COLUMN

What babies should not know

Allan Fotheringham May 14 1984
COLUMN

What babies should not know

Allan Fotheringham May 14 1984

What babies should not know

COLUMN

Allan Fotheringham

I have this friend, you see. Of the male menopausal age, short of hair and long on vanity, his tennis skills not as high as his ego, undeserving of his young wife, who has just delivered a bouncing baby girl—who is more hirsute than he is. His wife has astounded Ottawa friends by appearing, three days after giving birth, at a great party for an award-winning colleague, with baby in tow of course. A day or so later, she discombobulated acquaintances by appearing in the local supermarket in her jogging suit, athletically wheeling the calorie cart up and down the aisles. Nine days after the babe’s birth, she trotted out to the Ottawa airport to meet Mummy, who was flying in from Blighty.

When I asked my alleged friend whether his wife was taking the tad to the airport, he replied, somewhat heatedly: “Bloody right. I believe that’s the way it should be. A baby, from that start, should absorb the sounds and the smells, the noise and the confusion. Even though she can’t understand it.

That’s the way it all should start.”

Well now. That’s a great idea. I’d never really thought of such theorems before, absorbed as I am in the philosophical esoterics of Eugene Whelan, John Turner’s clarifications of his clarifications, John Roberts’s attempts to elevate himself from Noël Coward into a statesman and Don Johnston’s explanation of how he got his black eye by walking into a right wing in the dead of night.

The idea that a newborn babe should absorb, from birth, the true smells and confusion of Ottawa is indeed a unique concept. But is it fair? Why should a mere child be confronted with the truth that is shielded from practically all Canadian adults? Life indeed is cruel.

The proud father’s idealism is no doubt correct and should not be sullied, but is there a child fresh from his mother’s womb who should be thrust, unasked, into the melee of mediocrity that disguises itself as the Liberal leadership race? With the winner automati-

Allan Fotheringham is a columnist for Southam News.

cally becoming Prime Minister of this innocent land, after being anointed in the Ottawa shinny rink late on the Saturday afternoon of June 16? John Munro, still smarting from his losing battle with a bathtub, seriously passing himself off as a successor to Pierre Elliott Peacemaker? Mark MacGuigan, who holds more degrees than delegates, stumping the land and asking us for the greatest sacrifice of all—which is to stay to the end of his speeches? Are her tender ears ready, really, for the perambulations of Dr. MacGuigan who denies on camera that he would sack Bank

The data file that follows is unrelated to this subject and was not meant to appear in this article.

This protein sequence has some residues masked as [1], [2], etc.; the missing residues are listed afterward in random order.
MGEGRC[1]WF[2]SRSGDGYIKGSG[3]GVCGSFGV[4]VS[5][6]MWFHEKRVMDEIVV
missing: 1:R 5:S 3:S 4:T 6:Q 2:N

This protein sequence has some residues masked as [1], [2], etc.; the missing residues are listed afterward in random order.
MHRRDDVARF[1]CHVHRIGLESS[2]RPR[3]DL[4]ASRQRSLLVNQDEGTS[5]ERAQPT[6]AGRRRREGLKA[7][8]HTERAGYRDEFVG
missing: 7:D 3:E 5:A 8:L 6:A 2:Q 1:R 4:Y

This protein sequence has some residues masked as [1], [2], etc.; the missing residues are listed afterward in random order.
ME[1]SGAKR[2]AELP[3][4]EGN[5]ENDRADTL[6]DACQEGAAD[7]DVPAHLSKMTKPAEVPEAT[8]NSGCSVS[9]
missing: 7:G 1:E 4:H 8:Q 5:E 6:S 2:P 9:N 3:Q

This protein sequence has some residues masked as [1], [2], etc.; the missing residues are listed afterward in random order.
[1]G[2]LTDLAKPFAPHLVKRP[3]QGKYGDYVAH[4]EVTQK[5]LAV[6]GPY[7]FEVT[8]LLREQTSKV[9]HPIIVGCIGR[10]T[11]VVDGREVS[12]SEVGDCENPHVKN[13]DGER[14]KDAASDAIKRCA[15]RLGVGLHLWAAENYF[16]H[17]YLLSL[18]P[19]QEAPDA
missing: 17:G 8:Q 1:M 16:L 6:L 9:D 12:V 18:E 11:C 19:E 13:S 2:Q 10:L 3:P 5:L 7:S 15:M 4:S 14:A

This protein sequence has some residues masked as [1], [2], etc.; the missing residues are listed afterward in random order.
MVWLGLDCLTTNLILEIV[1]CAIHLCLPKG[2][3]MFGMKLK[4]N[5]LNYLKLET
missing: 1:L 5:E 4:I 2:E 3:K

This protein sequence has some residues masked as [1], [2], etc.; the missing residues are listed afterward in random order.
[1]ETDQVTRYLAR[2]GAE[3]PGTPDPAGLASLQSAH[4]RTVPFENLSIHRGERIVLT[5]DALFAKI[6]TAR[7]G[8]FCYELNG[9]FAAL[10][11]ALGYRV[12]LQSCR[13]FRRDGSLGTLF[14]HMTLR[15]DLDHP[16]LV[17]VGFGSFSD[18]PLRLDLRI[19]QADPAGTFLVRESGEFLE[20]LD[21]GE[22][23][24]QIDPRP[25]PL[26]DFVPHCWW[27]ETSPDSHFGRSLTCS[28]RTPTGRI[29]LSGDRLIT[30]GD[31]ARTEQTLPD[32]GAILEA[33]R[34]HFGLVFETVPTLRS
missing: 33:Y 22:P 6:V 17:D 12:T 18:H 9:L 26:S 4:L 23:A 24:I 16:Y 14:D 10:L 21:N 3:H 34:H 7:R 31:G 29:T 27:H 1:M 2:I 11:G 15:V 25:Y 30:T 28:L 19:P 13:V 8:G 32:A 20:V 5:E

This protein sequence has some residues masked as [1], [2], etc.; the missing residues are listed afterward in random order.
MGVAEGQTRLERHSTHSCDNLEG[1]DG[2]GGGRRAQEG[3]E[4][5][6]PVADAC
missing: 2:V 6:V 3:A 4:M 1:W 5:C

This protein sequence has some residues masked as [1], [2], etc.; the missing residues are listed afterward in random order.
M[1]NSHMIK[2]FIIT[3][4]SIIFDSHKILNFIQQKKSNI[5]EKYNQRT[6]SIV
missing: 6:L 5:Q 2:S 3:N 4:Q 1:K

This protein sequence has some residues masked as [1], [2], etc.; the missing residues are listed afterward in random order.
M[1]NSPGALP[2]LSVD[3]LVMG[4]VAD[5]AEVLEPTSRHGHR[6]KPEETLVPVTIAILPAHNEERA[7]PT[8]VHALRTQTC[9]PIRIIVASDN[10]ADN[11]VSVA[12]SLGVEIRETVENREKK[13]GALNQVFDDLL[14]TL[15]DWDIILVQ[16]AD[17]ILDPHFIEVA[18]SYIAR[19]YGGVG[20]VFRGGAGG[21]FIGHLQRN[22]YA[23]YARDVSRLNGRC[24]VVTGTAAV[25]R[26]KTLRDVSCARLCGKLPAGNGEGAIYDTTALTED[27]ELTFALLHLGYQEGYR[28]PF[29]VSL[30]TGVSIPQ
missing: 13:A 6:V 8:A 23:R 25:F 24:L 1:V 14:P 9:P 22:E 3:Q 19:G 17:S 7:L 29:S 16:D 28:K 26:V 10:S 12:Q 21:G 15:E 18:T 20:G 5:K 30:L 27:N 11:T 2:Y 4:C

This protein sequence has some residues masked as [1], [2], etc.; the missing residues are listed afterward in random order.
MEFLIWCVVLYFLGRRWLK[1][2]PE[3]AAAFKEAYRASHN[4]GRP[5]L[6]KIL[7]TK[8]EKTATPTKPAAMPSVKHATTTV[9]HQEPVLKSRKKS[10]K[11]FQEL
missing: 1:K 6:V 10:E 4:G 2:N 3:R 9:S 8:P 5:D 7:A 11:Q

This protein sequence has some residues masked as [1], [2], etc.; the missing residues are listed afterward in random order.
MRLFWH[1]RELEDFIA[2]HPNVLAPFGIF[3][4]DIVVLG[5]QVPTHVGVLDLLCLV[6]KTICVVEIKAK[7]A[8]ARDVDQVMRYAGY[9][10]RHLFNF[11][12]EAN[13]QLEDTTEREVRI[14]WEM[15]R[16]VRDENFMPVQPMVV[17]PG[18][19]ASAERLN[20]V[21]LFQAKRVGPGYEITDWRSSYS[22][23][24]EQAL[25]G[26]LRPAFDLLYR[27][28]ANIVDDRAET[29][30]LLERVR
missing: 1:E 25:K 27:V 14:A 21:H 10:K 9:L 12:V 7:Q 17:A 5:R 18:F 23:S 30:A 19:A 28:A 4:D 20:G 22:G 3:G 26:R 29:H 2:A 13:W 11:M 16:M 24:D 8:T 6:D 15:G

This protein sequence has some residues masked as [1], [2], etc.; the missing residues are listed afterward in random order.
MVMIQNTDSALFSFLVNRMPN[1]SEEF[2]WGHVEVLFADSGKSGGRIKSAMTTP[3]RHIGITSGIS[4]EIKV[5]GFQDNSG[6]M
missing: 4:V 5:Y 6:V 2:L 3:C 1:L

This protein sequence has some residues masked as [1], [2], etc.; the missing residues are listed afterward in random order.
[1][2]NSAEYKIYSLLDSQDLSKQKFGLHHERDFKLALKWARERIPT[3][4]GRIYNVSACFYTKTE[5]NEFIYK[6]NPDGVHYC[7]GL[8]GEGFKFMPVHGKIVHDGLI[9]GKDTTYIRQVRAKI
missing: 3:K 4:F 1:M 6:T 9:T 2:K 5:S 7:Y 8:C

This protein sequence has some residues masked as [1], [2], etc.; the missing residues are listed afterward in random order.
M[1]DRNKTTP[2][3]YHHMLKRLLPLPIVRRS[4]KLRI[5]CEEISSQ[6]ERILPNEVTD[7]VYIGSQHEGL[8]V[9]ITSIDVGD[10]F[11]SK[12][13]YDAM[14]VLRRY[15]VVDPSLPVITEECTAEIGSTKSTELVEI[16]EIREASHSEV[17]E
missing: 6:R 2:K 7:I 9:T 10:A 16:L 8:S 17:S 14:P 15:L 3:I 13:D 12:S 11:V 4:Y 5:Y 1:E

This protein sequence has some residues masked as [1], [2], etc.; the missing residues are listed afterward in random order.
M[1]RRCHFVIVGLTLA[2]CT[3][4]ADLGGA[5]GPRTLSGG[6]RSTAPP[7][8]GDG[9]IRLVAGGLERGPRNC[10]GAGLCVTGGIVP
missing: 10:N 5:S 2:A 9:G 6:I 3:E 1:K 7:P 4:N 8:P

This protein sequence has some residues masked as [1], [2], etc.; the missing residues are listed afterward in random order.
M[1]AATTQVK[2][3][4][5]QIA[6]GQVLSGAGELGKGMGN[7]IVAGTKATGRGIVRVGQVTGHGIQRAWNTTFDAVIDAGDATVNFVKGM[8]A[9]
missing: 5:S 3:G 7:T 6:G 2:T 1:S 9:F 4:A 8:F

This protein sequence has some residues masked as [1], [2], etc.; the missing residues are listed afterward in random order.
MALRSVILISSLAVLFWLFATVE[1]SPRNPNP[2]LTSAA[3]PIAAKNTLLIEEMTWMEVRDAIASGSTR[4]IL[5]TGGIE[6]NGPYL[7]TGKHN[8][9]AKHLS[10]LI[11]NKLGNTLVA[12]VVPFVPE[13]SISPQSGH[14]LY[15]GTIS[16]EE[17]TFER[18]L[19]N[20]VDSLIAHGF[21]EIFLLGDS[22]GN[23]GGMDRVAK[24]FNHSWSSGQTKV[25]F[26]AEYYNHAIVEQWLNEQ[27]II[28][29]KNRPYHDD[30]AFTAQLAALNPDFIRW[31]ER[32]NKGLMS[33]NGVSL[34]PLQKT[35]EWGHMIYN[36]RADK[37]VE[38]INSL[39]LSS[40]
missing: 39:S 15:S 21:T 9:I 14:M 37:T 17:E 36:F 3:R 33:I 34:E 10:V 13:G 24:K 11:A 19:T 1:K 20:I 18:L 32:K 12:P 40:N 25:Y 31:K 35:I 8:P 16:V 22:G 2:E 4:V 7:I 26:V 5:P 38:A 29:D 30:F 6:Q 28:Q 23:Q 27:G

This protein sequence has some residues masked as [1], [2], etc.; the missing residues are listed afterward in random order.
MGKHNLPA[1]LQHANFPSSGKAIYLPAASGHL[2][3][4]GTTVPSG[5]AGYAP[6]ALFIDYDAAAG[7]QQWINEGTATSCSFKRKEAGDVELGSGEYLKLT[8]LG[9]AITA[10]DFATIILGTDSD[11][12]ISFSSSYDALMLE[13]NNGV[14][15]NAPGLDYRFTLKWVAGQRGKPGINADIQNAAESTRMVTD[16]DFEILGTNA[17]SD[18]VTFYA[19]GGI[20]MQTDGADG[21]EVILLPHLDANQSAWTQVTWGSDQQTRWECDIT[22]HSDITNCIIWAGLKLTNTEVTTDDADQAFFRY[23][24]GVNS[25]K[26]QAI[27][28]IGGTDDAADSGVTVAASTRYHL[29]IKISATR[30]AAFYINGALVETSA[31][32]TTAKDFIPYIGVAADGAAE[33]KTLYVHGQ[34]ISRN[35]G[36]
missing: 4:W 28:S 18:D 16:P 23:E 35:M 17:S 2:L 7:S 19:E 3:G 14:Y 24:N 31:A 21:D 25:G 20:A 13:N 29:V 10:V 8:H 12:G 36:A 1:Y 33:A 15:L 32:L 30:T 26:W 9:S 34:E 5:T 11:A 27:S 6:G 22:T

of Canada boss Gerald Bouey and then, when they pause for a commercial break, willingly boasts to the interviewer that he would? And Liberal Acting Prime Minister Jean-Luc Pepin explaining to the Commons that off-camera “doesn’t count”?

Surely there is a better prospect in the world for a new statistic than to hear the leadership qualifications of Mr. Whelan, the only man in the House of Commons who doesn’t speak either of the two official languages, and who claims that he is the “best-known politician in the world” because he attends food conventions around the globe. Or to Mr. Turner, who has testified that he is on both sides of the language question in Manitoba, agrees or does not agree with Bill 101 in Quebec, depending on which day, in which press conference you catch him, and—just to hedge his bets and demonstrate how sincerely he wants to be the new Prime Minister— has had during this leadership trauma his directorships in both Canadian Pa-

cific and MacMillan Bloedel renewed. People who know such things confide that Mr. Turner’s income from his myriad directorships in the corporate world comes to $110,000 alone, outside his income from his Bay Street legal firm. Mr. Edward Broadbent, who otherwise is not having a good season, is batting a very high average when he says that the essential choice for the Canadian voter in the coming election is between the Royal Bank and the Canadian Imperial Bank of Commerce—one of which recruited Mr. Turner as a lawyer and the other, Mr. Brian Mulroney as a director.

Mr. Richard Needham, the licensed wit at a serious Toronto paper, says both Brian Turner and John Mulroney remind him of The Man in the Grey Flannel Soup. Is this mere babe, a newcomer to Planet Earth, ready for all this? Should she be?

Should it be left to the stripling to explain to Jean Chrétien, who is as honest as the day is long, that there is no chance whatsoever that a country that is 67-per-cent nonfrancophone is going to z elect as the new PM an8 other francophone after 16 t years of Mr. Trudeau’s > brilliant but inward-di“ rected, ethnocentric leadership? Surely that task should be left to someone else. How do we explain to the one in swaddling clothes a capital that disguises from the benighted taxpayer for years the fact that Canadair is hopelessly inefficient, disastrously in debt, still producing unsalable airplanes while increasing executive pay and laying off workers? Wonderful!

How does one delineate, speaking of sounds and smells and nostrums, to our newest arrival the delightful hypocrisy of our Prime Minister—inventor of the Just Society, purveyor of world peace and the lowering of hostile nuclear voices—busily filling, in his final hours, that pastureland of the emotionally exhausted, the Senate, with retreads, sycophants, tokens and corporate corpses, the brave newcomers to the chamber that is heavy on hearing aids and oxygen tents?

Father, we adore your bravery and born-again hopes, but is the babe really ready, this soon, for all this, for all that Ottawa encompasses?